31.  Player controlled tank Panzer III now has a movable prismatic visor and armor hatches that can cover the view slits;
    32.  Main menu and aircraft settings hangar scene now has a different lighting; welding blinks and sounds were removed;
    33.  Player controlled tank T-34 now uses the new tech that allows very detailed tank tracks (it will be used for the Tank Crew vehicles);

    AI Aircraft and Game World:
    34.  Damage to large objects from small explosions now calculated more accurately;
    35.  Some trees (on tree-line, along with the roads, individual ones) can be toppled with a powerful impact;
    36.  AI pilots evade mountains and hills better;
    37.  Shallow dive ground attack procedure has been improved for cases with high initial aircraft altitude;
    38.  AI pilots evade ground objects during shallow dive ground attack procedure better;
    39.  AI pilots will follow the flight leader even if the wingman player decides to fly elsewhere;
    40.  AI Hs-129 B-2 takes off correctly;
    41.  Heavy loaded AI planes take off correctly;
    42.  All AI planes in the group attack targets if there are enough of them;
    43.  All AI planes in the group choose targets correctly and won't attack the same target if there are enough of them;
    44.  AI priorities during the ground attack were updated. Primary targets are AAA, then locomotives, then tanks, then artillery, then everything else. Targets closer to the center of the ground attack area have more priority;
    45.  Ships damage modeling has been improved, they are harder to destroy;
    46.  Large ships except tankers have simulated damage control;
    47.  AI groups taxi to a flight strip faster;
    48.  Parachutes are correctly modeled in multiplayer;

    Physics, Aircraft Systems and Models:
    49.  Yak-1 machinegun synchronizer C2K-19 has been replaced with C2K-26 that fires three rounds per one propeller revolution instead of one;
    50.  UB machineguns and ShVAK dispersion on Yak-1 fighters has been corrected using the newly found test data;
    51.  IL-2 canopies can be fixed in the open position;
    52.  Ultimate load factor calculations were updated for all aircraft;
    53.  'Unbreakable' difficulty option now works correctly - an aircraft won't explode from a powerful impact when it is on;
    54.  The issue with He-111 engines having different initial throttle control positions after starting a mission in the air has been fixed;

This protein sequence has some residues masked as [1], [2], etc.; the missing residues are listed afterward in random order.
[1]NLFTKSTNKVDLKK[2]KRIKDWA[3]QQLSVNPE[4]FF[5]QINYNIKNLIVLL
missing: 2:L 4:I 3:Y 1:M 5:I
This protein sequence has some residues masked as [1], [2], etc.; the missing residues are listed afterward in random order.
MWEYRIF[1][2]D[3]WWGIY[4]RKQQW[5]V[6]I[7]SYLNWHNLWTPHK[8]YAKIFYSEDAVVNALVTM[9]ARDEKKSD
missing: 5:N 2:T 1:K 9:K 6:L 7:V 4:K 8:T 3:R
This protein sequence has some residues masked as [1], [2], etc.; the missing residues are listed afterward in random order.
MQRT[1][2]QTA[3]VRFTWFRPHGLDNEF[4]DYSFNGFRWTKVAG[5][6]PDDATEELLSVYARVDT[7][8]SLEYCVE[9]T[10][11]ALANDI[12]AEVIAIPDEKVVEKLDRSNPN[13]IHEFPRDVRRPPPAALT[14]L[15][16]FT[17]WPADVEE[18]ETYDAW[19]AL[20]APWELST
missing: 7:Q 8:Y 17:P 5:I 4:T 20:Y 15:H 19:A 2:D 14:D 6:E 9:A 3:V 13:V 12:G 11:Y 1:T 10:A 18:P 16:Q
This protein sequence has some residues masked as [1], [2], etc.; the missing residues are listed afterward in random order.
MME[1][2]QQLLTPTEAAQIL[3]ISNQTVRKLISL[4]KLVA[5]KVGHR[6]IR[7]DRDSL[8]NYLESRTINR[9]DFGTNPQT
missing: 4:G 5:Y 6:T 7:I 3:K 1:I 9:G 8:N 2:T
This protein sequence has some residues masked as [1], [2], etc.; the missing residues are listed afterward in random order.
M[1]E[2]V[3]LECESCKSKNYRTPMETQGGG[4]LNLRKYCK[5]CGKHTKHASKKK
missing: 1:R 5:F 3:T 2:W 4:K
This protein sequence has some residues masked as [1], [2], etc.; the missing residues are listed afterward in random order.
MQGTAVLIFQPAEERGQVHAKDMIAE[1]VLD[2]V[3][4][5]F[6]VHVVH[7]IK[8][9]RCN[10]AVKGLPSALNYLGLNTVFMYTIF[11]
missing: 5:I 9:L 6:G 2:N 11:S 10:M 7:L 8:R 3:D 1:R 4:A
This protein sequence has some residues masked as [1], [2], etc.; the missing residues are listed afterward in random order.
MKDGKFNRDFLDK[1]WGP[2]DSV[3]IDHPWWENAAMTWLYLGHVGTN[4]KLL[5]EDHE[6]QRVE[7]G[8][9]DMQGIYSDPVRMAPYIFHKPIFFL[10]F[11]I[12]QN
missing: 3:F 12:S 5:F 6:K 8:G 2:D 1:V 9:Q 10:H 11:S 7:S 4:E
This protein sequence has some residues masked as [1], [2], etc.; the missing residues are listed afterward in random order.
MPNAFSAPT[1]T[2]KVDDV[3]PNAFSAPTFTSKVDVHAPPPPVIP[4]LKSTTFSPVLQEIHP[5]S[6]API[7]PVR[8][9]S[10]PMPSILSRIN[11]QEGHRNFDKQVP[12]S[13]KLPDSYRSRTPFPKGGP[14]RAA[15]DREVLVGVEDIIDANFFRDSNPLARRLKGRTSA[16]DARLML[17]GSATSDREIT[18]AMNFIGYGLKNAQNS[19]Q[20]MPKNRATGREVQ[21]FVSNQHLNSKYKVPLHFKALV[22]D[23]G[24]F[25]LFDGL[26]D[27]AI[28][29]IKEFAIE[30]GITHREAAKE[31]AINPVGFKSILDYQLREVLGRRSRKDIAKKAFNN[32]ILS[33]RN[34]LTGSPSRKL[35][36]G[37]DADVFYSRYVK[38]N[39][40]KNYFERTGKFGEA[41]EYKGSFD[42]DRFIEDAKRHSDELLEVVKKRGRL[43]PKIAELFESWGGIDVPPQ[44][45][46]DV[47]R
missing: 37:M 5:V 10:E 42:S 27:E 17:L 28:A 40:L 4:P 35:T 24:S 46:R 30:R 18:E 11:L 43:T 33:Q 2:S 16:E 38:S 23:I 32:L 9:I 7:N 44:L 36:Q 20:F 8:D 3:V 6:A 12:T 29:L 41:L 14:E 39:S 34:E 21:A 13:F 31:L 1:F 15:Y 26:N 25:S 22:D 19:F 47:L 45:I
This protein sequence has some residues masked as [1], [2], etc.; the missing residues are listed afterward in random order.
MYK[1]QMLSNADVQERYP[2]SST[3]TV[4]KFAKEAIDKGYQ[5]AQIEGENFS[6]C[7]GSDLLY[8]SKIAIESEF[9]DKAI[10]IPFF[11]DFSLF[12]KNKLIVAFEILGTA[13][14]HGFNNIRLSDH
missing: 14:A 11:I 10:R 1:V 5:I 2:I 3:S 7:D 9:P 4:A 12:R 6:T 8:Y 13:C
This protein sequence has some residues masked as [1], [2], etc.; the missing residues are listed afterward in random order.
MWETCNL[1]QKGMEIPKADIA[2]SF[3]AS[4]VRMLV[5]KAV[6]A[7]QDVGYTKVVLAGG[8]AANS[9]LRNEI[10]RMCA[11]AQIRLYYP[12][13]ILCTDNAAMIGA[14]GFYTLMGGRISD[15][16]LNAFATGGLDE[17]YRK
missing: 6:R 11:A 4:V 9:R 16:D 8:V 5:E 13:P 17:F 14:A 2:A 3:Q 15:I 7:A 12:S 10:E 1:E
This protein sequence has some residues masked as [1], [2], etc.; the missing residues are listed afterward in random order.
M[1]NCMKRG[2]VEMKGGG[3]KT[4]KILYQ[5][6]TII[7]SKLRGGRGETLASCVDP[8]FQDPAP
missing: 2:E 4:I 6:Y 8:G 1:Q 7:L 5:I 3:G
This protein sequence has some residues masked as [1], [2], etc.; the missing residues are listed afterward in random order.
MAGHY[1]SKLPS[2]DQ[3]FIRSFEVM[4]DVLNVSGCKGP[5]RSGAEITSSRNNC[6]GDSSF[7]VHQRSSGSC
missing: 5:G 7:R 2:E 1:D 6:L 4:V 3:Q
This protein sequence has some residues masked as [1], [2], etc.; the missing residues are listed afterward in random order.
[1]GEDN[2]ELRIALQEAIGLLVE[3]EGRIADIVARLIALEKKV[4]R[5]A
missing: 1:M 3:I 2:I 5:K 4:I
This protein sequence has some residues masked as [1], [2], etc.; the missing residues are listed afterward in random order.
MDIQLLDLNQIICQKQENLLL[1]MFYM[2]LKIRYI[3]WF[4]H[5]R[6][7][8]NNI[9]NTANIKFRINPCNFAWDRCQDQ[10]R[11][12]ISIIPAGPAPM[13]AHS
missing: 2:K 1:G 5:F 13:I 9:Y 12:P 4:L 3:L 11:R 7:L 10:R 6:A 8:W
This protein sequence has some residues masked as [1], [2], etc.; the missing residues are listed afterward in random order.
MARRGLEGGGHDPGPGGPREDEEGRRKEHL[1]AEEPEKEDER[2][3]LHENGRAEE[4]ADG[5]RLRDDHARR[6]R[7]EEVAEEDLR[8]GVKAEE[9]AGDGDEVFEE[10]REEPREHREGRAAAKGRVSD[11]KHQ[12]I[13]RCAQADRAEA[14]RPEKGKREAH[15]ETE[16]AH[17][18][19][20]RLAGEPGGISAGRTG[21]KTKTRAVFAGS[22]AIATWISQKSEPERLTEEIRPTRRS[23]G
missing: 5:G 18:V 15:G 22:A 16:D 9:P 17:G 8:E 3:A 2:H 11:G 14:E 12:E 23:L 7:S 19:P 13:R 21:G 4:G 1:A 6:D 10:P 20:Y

55.  IL-2 mod. 1943 instruments illumination works correctly now;
    56.  Compass locator on all aircraft now works only when powered and won't show strange readings when power is turned on or off or whenever a beacon signal is found or lost;
    57.  'Unbreakable' difficulty option now works correctly for Bf-110, He-111, Ju-88, Ju-52, IL-2 and Pe-2;
    58.  'Unbreakable' difficulty option now correctly turns flopped over MiG-3 and Hs-129 B2 back to normal position;
    59.  'Unbreakable' difficulty option now turns flopped over planes back to normal position without excessive overload and won't cause shaking of aircraft laying on the ground with retracted landing gear;
    60.  An aircraft or its parts won't kick up a dust or snow hitting a runway or other hard surface;
    61.  An aircraft losing a small part won't display a debris cloud effect;
    62.  Damage model issue has been fixed (a fractured part won't break off when completely stationary);
    63.  Aircraft canopies now break off at correct places;
    64.  Jettisoned Bf-109 Е7 canopy now correctly adds drag, broken off parts have corrected aerodynamic characteristics;
    65.  Oil viscosity changes with temperature, causing an engine to be damaged faster when the maximum oil temperature is exceeded;
    66.  The control wheel of the R-7 constant speed governor rotates much slower according to reference data resulting in much slower propeller RPM switching (IL-2, MiG-3, Pe-2 series 87, Yak-1 series 69 and Yak-7b series 36 are affected);
    67.  Because of the slower propeller RPM switching on IL-2, MiG-3, Pe-2 series 87, Yak-1 series 69 and Yak-7b series 36, 'Engine auto control' difficulty option automatically lowers the propeller pitch if the landing gear is released and IAS is dropping (to make go-around during landing possible);
    68.  Ammo counters on Fw-190 A-3, Fw-190 A-5, Bf-110 G-2 and MC.202 ser. 8 were corrected;